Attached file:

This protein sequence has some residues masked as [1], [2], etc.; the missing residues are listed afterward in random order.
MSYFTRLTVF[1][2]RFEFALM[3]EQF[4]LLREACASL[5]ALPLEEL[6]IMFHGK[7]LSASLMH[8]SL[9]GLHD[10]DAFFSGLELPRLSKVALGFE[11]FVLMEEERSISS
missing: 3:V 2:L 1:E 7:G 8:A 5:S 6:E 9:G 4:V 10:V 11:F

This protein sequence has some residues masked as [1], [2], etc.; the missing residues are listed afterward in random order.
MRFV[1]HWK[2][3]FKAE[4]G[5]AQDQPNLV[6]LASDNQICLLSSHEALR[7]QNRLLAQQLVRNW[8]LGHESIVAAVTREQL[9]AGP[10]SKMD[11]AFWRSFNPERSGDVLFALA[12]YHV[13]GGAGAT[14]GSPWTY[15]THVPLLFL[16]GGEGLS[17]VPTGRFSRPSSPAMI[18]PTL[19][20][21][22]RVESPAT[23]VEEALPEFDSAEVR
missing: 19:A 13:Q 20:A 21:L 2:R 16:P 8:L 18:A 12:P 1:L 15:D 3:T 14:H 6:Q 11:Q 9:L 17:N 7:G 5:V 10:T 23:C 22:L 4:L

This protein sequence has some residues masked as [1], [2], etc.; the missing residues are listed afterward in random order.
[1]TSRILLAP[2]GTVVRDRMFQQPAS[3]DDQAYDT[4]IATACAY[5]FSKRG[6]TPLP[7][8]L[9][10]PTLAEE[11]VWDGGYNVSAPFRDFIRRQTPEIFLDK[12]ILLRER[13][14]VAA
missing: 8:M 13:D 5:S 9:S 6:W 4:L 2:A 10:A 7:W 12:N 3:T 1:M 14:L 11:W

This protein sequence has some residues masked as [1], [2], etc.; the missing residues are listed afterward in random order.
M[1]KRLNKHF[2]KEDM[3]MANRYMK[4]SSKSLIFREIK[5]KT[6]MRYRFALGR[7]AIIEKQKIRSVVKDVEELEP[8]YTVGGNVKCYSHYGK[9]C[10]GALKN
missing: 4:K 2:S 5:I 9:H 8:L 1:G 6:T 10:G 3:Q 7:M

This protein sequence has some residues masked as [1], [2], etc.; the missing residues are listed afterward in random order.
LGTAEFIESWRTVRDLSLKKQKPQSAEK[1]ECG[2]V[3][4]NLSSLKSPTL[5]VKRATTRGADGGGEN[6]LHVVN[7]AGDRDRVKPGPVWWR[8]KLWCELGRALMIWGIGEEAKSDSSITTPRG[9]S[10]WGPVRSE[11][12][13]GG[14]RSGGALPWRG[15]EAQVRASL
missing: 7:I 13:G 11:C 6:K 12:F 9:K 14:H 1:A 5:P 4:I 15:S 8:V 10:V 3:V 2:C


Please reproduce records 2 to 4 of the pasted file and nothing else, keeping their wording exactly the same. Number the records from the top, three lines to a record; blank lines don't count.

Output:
This protein sequence has some residues masked as [1], [2], etc.; the missing residues are listed afterward in random order.
MRFV[1]HWK[2][3]FKAE[4]G[5]AQDQPNLV[6]LASDNQICLLSSHEALR[7]QNRLLAQQLVRNW[8]LGHESIVAAVTREQL[9]AGP[10]SKMD[11]AFWRSFNPERSGDVLFALA[12]YHV[13]GGAGAT[14]GSPWTY[15]THVPLLFL[16]GGEGLS[17]VPTGRFSRPSSPAMI[18]PTL[19][20][21][22]RVESPAT[23]VEEALPEFDSAEVR
missing: 19:A 13:Q 20:A 21:L 2:R 16:P 8:L 18:A 12:P 1:L 15:D 3:T 14:H 6:Q 11:Q 9:L 17:N 7:G 5:V 10:T 23:C 22:L 4:L

This protein sequence has some residues masked as [1], [2], etc.; the missing residues are listed afterward in random order.
[1]TSRILLAP[2]GTVVRDRMFQQPAS[3]DDQAYDT[4]IATACAY[5]FSKRG[6]TPLP[7][8]L[9][10]PTLAEE[11]VWDGGYNVSAPFRDFIRRQTPEIFLDK[12]ILLRER[13][14]VAA
missing: 8:M 13:D 5:S 9:S 6:W 4:L 2:A 10:A 7:W 12:N 3:T 1:M 14:L 11:W

This protein sequence has some residues masked as [1], [2], etc.; the missing residues are listed afterward in random order.
M[1]KRLNKHF[2]KEDM[3]MANRYMK[4]SSKSLIFREIK[5]KT[6]MRYRFALGR[7]AIIEKQKIRSVVKDVEELEP[8]YTVGGNVKCYSHYGK[9]C[10]GALKN
missing: 4:K 2:S 5:I 9:H 8:L 1:G 6:T 10:G 3:Q 7:M